(B) is not made for the purpose of gathering information for a law enforcement agency or private investigative agency, other than information related to the theft of communication or information services provided by the enterprise; or

(3) a person authorized to install or use a pen register or trap and trace device under Article 18.21, Code of Criminal Procedure.

Text of subsection effective on January 01, 2019

(c) It is an affirmative defense to prosecution under Subsection (a) that the actor is:

(1) an officer, employee, or agent of a communication common carrier and the actor installs or uses a device or equipment to record a number dialed from or to a telephone instrument in the normal course of business of the carrier for purposes of:

(A) protecting property or services provided by the carrier; or
(B) assisting another who the actor reasonably believes to be a peace officer authorized to install or use a pen register or trap and trace device under Chapter 18B, Code of Criminal Procedure;

(2) an officer, employee, or agent of a lawful enterprise and the actor installs or uses a device or equipment while engaged in an activity that:

(A) is a necessary incident to the rendition of service or to the protection of property of or services provided by the enterprise; and
(B) is not made for the purpose of gathering information for a law enforcement agency or private investigative agency, other than information related to the theft of communication or information services provided by the enterprise; or

(3) a person authorized to install or use a pen register or trap and trace device under Chapter 18B, Code of Criminal Procedure.

(d) An offense under this section is a state jail felony.

Sec. 16.04. UNLAWFUL ACCESS TO STORED COMMUNICATIONS.

Text of subsection effective until January 01, 2019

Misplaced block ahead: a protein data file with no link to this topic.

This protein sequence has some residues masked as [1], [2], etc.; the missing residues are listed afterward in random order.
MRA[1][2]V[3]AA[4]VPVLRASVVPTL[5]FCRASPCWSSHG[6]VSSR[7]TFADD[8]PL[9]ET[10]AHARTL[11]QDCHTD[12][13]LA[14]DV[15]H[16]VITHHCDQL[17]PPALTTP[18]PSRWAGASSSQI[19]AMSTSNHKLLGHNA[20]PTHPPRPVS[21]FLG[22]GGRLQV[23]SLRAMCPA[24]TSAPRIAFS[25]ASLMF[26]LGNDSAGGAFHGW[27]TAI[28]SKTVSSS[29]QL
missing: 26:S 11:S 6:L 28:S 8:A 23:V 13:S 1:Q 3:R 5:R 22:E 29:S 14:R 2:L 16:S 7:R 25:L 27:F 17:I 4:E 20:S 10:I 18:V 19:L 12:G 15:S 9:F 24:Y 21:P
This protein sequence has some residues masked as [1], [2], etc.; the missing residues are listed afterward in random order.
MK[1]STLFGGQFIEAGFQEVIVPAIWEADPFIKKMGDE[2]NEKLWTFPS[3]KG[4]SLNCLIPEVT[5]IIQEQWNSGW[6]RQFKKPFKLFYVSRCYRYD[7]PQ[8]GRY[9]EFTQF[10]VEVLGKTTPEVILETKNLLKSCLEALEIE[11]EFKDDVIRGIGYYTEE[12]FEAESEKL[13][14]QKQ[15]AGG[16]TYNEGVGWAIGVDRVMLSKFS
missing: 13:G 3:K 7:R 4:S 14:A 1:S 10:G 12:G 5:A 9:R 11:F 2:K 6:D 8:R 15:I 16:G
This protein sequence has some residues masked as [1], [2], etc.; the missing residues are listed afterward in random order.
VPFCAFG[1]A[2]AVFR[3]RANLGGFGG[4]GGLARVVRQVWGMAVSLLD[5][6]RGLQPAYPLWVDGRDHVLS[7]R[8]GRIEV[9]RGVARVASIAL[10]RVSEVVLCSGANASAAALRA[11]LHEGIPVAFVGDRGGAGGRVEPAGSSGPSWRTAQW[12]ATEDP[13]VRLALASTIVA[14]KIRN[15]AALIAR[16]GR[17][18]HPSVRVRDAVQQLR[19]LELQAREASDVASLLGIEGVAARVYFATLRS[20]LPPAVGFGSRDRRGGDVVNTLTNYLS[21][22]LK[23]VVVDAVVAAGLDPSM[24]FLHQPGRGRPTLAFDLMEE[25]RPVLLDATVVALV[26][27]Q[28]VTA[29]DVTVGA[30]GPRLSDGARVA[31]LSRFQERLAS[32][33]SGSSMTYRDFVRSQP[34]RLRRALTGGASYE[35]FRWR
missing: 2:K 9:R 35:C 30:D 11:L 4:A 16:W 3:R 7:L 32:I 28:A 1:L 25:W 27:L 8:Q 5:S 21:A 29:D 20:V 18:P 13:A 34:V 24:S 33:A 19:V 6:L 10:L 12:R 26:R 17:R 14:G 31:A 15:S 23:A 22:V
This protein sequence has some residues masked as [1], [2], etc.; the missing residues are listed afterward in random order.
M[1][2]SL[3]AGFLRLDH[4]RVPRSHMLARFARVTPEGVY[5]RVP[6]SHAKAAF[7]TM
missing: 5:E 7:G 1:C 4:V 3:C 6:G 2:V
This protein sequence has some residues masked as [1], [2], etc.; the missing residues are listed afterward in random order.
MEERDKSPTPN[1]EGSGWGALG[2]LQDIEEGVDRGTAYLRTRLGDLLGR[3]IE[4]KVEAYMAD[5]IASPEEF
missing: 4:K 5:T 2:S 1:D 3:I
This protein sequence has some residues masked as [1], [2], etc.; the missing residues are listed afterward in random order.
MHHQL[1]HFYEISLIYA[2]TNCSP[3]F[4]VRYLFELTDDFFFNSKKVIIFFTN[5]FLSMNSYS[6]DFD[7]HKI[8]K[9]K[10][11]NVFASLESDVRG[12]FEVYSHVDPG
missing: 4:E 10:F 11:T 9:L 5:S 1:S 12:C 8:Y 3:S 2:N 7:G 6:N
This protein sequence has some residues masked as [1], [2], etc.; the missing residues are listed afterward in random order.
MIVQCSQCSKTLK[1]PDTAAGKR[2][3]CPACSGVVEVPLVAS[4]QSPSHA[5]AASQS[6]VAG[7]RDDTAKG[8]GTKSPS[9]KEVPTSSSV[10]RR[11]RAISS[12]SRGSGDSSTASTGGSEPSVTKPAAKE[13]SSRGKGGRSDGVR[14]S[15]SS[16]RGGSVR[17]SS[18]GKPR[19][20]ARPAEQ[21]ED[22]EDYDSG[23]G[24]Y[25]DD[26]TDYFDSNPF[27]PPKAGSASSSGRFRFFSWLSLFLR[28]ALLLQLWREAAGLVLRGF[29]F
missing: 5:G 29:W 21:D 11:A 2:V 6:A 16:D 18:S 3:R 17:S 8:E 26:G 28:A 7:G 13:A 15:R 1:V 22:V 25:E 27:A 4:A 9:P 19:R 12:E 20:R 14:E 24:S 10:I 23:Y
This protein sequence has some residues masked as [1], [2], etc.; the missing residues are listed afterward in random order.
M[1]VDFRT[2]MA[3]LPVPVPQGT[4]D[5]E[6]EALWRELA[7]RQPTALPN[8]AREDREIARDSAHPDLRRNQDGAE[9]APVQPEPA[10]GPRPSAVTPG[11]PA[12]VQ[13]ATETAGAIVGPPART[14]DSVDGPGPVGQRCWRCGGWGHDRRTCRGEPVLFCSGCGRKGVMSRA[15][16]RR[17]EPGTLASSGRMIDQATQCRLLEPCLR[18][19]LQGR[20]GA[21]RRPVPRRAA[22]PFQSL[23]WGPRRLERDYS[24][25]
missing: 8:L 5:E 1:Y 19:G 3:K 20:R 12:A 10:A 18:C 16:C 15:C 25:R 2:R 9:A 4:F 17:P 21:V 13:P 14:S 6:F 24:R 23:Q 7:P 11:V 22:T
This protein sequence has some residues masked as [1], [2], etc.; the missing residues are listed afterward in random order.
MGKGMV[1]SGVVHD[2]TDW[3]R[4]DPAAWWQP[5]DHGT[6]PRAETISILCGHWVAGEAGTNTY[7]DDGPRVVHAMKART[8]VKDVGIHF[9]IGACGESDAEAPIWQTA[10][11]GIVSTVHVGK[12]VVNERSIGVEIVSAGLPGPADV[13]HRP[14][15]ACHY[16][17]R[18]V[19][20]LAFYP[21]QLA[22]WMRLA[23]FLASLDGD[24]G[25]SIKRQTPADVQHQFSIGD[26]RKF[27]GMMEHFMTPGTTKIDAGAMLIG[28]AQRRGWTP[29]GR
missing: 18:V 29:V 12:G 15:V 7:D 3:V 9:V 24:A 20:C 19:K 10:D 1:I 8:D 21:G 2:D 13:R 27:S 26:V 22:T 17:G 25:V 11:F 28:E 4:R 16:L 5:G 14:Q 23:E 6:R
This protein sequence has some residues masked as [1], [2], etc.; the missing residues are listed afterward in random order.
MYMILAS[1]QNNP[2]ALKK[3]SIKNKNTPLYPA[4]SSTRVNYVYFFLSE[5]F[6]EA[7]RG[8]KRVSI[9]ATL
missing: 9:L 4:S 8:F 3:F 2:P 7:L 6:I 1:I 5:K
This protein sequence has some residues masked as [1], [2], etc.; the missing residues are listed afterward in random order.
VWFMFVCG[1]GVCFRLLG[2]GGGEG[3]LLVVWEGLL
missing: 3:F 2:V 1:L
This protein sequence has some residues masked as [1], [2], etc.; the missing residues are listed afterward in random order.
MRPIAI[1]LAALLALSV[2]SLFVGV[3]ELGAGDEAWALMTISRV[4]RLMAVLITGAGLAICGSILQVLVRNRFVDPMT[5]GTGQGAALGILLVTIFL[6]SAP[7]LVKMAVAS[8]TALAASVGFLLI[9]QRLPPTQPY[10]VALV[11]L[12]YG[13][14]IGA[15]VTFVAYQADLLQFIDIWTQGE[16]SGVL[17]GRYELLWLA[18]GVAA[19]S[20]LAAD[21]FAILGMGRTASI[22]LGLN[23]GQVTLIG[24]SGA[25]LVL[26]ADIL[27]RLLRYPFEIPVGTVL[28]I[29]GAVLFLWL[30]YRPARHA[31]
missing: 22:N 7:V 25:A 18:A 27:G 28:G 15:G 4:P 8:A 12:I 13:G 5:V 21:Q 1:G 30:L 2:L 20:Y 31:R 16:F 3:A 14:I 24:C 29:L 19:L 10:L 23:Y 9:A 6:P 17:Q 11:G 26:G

(a) In this section, “electronic communication,” “electronic storage,” “user,” and “wire communication” have the meanings assigned to those terms in Article 18.21, Code of Criminal Procedure.

Text of subsection effective on January 01, 2019

(a) In this section:

(1) “Electronic communication,” “user,” and “wire communication” have the meanings assigned by Article 18A.001, Code of Criminal Procedure.
(2) “Electronic storage” has the meaning assigned by Article 18B.001, Code of Criminal Procedure.

(b) A person commits an offense if the person obtains, alters, or prevents authorized access to a wire or electronic communication while the communication is in electronic storage by:

(1) intentionally obtaining access without authorization to a facility through which a wire or electronic communications service is provided; or
(2) intentionally exceeding an authorization for access to a facility through which a wire or electronic communications service is provided.

(c) Except as provided by Subsection (d), an offense under Subsection (b) is a Class A misdemeanor.
(d) If committed to obtain a benefit or to harm another, an offense is a state jail felony.

Text of subsection effective until January 01, 2019

(e) It is an affirmative defense to prosecution under Subsection (b) that the conduct was authorized by:

(1) the provider of the wire or electronic communications service;
(2) the user of the wire or electronic communications service;
(3) the addressee or intended recipient of the wire or electronic communication; or
(4) Article 18.21, Code of Criminal Procedure.